ATLANTA -- Greg Oden isn't ready for the NBA. You know it. He knows it. The team that selects him No. 1 in this year's draft knows it.
But he'll ditch Ohio State after just his freshman season because you'd have to be a bona fide basketball moron to turn down the chance to be the first pick, right? All that money. All those great players in "the league." All those draft night photo ops with Commissioner Stern as you wear, say, that dumb looking $20 Memphis Grizzlies' ball cap with your $2,000 suit. And did I mention all that money?
Ask Oden if he's made up his mind about his NBA future and he'll say, "I haven't decided anything." He says it with an absolute straight face, in an absolute solemn tone. Then again, he's been asked the question only about 4,666,934 times in the last few months. By the way, that number is the average salary for an NBA center.
Poor Thad Matta. Not that there's much of a chance that Oden will become an Ohio State sophomore, but the Buckeyes' coach must have been thrilled with the Atlanta Sheraton staff if it plopped the Thursday edition of USA Today on the hallway carpet outside his players' hotel rooms. There on the front page, at the very top of the newspaper, was a photo of Shaq and a headline that read, "NBA centers dominate on payday."
Shaquille O'Neal makes $20 million per year. A cake-throwing stiff like Kwame Brown makes $8.2 mil. And on average, no other position pays more than center. So, yeah, Oden would be able to junk his red, seven-year-old Chevy SUV, the one with "way more" than 100,000 miles, and buy something new. Or, what the heck, buy an entire dealership.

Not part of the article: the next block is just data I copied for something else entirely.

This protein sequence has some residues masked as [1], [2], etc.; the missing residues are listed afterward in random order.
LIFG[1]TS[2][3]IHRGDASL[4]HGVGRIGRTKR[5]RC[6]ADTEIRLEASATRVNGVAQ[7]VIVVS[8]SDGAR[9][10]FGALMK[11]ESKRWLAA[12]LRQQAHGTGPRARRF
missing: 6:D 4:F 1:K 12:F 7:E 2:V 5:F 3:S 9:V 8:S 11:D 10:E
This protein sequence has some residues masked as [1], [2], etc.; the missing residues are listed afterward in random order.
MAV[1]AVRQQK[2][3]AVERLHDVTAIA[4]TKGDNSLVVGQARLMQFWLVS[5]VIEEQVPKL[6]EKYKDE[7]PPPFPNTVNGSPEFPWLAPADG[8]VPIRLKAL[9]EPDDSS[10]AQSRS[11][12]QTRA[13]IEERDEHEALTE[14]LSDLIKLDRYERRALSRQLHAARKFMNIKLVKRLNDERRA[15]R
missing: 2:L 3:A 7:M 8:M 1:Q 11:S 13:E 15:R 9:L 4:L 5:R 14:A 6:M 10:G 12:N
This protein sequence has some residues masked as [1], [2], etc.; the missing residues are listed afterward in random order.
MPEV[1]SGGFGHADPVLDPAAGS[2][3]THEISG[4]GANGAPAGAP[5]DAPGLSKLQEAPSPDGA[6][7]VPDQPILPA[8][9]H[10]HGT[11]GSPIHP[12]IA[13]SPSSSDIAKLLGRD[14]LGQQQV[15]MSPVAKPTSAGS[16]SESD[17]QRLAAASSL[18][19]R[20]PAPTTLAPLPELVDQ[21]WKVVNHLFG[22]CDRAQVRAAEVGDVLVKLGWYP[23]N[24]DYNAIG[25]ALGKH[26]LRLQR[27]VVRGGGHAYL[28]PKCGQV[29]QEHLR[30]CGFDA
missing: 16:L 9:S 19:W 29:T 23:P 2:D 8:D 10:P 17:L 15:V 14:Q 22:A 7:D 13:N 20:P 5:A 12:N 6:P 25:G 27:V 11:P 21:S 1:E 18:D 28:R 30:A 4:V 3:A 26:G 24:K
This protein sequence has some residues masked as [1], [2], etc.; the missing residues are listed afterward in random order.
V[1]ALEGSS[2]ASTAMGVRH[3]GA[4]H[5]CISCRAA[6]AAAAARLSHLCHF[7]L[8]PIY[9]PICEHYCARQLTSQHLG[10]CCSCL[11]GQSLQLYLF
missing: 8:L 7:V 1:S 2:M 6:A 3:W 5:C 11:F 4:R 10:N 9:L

No more pasta alfredo at the dorm cafeteria. No more making like a Penn & Teller act while folding his 7-foot, 270-pound body into a coach seat when flying commercial. No more doing his own laundry once a month.
So much would change if Oden leaves Ohio State after a grand total of 31 games (32, if OSU beats Georgetown in Saturday evening's Final Four semis). He would be 19 going on franchise savior. He'd be a one-dimensional -- maybe 1½ -- player whose offensive skills are a full lap behind his defensive abilities. He'd get a full serving of Shaq, Dwight Howard, Amare Stoudemire, Ben Wallace, Yao Ming, Eddy Curry, Jermaine O'Neal and Tim Duncan.
Oden would figure it out. He played most of the season with a bad wrist (he says it's 80 percent healed), so he can adapt. One big-time coach I spoke with this week wondered whether Oden really loves playing the game, but admitted he might be confusing Oden's stoicism with a lack of basketball joy.
What factors would influence his decision to stay or go? "I'll let you know when the time comes," Oden said Friday at the Georgia Dome.
I'd draft Oden No. 1. After all, defense never goes out of style. But first I'd have him spend some quality time with Duncan or South Carolina's Dave Odom, who coached Duncan at Wake Forest.
There's a little bit of Duncan in Oden. Duncan busted his hump at Wake, but he led the ACC in blank looks. He chose his words carefully with outsiders, but when he spoke, he had something to say. And he didn't take himself too seriously. Still doesn't. He wore his practice shorts on backwards at Wake. He wears his practice shorts on backwards at San Antonio Spurs' workouts.